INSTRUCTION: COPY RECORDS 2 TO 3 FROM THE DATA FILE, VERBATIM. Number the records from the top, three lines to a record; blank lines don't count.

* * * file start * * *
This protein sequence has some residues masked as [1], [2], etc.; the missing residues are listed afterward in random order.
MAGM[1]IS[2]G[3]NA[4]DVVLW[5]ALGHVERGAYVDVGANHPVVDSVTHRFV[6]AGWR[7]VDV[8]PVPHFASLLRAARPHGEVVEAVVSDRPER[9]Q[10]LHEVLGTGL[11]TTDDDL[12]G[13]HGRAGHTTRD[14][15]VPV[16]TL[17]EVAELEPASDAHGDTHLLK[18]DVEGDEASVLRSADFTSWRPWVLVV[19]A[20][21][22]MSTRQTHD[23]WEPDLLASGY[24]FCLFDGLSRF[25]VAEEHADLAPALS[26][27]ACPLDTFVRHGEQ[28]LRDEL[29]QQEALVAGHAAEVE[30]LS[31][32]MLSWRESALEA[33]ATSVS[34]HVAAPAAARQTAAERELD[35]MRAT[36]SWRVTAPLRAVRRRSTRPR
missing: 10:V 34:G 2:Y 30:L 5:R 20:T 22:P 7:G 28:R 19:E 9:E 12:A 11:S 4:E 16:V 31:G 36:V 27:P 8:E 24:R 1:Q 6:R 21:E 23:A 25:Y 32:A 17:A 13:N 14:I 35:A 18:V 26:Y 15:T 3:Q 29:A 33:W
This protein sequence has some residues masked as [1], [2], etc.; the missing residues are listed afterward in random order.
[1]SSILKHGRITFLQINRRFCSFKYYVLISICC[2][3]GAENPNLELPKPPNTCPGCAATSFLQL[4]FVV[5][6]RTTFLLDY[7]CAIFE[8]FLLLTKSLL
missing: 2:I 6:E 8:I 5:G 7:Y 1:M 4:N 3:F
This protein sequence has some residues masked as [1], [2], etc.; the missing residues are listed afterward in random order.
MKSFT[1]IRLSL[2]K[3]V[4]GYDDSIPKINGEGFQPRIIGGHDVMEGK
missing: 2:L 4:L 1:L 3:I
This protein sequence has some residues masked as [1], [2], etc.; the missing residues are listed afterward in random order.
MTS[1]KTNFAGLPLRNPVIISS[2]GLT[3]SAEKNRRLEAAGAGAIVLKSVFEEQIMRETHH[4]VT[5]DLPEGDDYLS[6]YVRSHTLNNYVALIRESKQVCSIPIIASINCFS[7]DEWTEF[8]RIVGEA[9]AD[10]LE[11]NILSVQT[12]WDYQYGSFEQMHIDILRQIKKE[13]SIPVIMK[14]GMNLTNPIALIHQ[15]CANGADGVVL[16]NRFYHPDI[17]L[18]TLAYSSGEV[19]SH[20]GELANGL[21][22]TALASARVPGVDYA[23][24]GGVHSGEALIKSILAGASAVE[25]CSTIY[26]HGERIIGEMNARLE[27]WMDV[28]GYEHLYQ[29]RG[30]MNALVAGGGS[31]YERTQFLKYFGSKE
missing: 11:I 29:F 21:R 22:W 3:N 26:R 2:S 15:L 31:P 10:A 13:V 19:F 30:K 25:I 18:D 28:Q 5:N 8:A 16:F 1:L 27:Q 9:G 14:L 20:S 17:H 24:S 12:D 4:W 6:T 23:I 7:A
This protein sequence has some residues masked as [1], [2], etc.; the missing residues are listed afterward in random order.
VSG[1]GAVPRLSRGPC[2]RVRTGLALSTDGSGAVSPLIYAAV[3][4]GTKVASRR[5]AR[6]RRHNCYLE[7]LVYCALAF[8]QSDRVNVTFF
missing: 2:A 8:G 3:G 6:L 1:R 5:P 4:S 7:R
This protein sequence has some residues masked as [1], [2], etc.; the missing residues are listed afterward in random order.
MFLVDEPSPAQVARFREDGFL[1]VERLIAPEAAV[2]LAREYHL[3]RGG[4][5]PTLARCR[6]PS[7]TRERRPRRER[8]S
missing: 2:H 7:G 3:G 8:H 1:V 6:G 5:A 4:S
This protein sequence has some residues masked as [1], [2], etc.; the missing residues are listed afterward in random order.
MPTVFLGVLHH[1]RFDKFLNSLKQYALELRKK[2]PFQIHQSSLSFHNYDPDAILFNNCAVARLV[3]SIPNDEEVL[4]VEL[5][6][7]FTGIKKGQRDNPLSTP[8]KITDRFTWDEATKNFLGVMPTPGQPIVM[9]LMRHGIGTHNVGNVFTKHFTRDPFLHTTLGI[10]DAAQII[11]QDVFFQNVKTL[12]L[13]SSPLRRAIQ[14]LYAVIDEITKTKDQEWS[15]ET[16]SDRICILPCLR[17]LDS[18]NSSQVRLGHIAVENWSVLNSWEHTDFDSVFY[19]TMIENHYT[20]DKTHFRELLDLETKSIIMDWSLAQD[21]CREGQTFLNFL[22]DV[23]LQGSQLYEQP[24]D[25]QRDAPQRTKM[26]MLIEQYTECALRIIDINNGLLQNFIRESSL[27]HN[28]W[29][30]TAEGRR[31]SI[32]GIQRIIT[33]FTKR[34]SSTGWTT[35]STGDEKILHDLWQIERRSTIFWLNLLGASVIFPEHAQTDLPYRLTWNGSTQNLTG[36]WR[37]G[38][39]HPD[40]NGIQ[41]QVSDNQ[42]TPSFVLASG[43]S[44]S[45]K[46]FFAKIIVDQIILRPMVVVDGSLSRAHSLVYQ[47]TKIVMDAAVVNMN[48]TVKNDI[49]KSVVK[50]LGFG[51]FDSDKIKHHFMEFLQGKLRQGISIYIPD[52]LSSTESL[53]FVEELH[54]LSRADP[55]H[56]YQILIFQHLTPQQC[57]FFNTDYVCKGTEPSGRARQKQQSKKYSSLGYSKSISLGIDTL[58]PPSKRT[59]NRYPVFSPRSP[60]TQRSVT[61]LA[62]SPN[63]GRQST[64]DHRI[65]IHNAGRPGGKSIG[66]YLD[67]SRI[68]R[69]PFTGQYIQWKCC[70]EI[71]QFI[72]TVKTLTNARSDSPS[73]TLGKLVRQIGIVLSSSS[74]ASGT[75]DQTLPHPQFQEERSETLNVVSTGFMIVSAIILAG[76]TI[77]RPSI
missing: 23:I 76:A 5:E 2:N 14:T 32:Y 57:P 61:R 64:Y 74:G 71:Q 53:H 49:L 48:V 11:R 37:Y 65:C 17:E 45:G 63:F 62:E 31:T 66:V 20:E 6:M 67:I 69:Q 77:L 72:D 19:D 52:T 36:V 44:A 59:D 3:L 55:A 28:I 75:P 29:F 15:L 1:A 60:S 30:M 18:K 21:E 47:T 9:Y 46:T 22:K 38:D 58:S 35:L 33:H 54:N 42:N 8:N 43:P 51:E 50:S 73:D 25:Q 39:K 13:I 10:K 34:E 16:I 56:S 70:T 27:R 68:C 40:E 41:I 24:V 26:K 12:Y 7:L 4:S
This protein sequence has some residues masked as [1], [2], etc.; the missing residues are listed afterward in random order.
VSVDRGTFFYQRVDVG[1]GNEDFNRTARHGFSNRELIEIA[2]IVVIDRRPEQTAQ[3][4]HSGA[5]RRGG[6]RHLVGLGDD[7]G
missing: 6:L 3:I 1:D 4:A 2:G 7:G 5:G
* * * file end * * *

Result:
This protein sequence has some residues masked as [1], [2], etc.; the missing residues are listed afterward in random order.
[1]SSILKHGRITFLQINRRFCSFKYYVLISICC[2][3]GAENPNLELPKPPNTCPGCAATSFLQL[4]FVV[5][6]RTTFLLDY[7]CAIFE[8]FLLLTKSLL
missing: 2:I 6:E 8:I 5:G 7:Y 1:M 4:N 3:F
This protein sequence has some residues masked as [1], [2], etc.; the missing residues are listed afterward in random order.
MKSFT[1]IRLSL[2]K[3]V[4]GYDDSIPKINGEGFQPRIIGGHDVMEGK
missing: 2:L 4:L 1:L 3:I